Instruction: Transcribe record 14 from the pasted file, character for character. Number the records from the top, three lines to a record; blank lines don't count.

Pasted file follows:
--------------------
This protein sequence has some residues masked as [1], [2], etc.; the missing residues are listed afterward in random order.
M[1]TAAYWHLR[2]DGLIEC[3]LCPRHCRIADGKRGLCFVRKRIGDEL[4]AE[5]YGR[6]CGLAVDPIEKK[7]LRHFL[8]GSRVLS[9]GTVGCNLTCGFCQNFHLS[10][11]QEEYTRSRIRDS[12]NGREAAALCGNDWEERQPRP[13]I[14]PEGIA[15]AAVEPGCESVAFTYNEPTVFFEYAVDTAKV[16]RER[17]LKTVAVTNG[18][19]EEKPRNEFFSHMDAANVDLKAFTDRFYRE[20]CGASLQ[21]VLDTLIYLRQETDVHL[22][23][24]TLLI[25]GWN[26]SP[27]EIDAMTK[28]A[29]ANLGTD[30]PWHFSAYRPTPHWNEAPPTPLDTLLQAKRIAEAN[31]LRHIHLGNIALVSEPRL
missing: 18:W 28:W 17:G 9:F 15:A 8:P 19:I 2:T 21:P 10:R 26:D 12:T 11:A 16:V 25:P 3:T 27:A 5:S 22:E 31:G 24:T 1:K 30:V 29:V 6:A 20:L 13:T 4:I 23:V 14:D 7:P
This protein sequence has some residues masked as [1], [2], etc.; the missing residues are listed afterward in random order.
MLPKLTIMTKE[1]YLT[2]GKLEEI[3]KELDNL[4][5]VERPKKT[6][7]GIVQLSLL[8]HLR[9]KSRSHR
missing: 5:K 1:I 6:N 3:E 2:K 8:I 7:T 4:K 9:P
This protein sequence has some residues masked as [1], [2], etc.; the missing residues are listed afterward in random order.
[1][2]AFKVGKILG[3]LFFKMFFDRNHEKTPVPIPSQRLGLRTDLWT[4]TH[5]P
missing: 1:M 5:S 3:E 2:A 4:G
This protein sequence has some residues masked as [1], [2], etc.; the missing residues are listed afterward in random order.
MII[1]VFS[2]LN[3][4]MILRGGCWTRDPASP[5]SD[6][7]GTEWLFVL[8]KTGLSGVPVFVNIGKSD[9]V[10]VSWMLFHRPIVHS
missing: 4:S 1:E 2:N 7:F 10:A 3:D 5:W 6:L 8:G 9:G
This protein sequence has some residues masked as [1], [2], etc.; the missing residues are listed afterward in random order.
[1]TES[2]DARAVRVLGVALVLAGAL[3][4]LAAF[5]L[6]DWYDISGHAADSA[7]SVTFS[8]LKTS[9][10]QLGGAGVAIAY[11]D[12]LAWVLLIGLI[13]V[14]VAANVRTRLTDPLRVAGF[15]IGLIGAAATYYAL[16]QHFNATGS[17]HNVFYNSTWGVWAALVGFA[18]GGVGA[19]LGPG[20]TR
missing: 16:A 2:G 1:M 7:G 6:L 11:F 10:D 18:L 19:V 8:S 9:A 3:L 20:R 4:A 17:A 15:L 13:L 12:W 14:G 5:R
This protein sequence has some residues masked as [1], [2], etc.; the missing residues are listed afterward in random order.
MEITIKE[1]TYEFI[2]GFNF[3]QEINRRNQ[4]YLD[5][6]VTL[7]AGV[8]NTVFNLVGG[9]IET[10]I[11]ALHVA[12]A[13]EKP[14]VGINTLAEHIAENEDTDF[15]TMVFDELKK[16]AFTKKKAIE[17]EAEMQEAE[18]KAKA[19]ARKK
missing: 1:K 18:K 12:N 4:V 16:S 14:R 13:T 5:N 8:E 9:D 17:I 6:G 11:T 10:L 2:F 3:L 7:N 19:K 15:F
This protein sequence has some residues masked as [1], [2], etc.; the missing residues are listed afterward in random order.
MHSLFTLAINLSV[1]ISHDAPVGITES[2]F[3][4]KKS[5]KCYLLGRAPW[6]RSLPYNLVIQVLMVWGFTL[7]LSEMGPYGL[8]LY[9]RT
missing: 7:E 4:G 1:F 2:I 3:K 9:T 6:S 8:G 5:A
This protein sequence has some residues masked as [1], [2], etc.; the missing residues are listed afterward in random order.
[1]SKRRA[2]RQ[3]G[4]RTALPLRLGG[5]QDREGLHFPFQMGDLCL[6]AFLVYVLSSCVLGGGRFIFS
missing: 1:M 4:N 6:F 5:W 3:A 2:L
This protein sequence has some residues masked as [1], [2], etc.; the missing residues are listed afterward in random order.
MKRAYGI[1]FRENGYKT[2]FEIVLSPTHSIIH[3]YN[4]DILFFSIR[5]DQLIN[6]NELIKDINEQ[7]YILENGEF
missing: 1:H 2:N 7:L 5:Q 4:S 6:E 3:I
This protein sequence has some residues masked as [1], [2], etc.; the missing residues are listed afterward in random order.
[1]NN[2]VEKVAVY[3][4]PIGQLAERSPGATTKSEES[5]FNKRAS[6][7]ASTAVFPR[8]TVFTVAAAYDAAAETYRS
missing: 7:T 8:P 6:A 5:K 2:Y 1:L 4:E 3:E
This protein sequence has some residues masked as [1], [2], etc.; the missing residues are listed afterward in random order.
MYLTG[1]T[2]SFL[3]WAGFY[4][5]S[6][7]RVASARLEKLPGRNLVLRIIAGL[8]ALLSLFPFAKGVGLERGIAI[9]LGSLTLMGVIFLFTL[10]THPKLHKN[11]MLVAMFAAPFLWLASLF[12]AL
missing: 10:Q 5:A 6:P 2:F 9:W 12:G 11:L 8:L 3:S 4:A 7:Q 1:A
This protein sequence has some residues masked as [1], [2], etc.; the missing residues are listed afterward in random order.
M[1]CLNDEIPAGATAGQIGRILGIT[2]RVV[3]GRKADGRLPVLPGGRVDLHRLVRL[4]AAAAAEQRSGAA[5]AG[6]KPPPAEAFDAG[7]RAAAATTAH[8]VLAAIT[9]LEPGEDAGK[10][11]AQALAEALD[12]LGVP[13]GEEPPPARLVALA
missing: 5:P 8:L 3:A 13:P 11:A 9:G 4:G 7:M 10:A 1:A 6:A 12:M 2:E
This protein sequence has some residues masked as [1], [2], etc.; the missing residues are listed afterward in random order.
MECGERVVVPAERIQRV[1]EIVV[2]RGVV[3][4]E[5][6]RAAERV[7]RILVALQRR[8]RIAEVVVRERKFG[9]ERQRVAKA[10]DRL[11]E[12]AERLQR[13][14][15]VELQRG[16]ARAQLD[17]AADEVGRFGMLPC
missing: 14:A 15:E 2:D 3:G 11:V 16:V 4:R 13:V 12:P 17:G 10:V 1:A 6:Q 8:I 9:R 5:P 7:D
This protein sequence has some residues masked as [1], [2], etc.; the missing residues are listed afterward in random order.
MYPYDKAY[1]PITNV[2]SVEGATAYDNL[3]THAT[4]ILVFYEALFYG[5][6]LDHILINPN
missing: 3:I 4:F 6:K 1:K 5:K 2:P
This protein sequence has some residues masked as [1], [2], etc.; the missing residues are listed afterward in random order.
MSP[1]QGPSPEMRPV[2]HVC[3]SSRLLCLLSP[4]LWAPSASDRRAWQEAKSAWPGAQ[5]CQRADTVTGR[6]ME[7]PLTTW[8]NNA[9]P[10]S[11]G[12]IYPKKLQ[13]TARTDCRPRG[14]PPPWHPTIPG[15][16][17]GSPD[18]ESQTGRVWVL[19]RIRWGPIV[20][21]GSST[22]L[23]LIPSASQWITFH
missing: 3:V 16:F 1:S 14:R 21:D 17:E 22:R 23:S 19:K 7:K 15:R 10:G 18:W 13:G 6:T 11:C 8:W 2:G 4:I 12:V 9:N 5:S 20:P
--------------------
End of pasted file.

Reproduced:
This protein sequence has some residues masked as [1], [2], etc.; the missing residues are listed afterward in random order.
MYPYDKAY[1]PITNV[2]SVEGATAYDNL[3]THAT[4]ILVFYEALFYG[5][6]LDHILINPN
missing: 3:I 4:F 6:K 1:K 5:K 2:P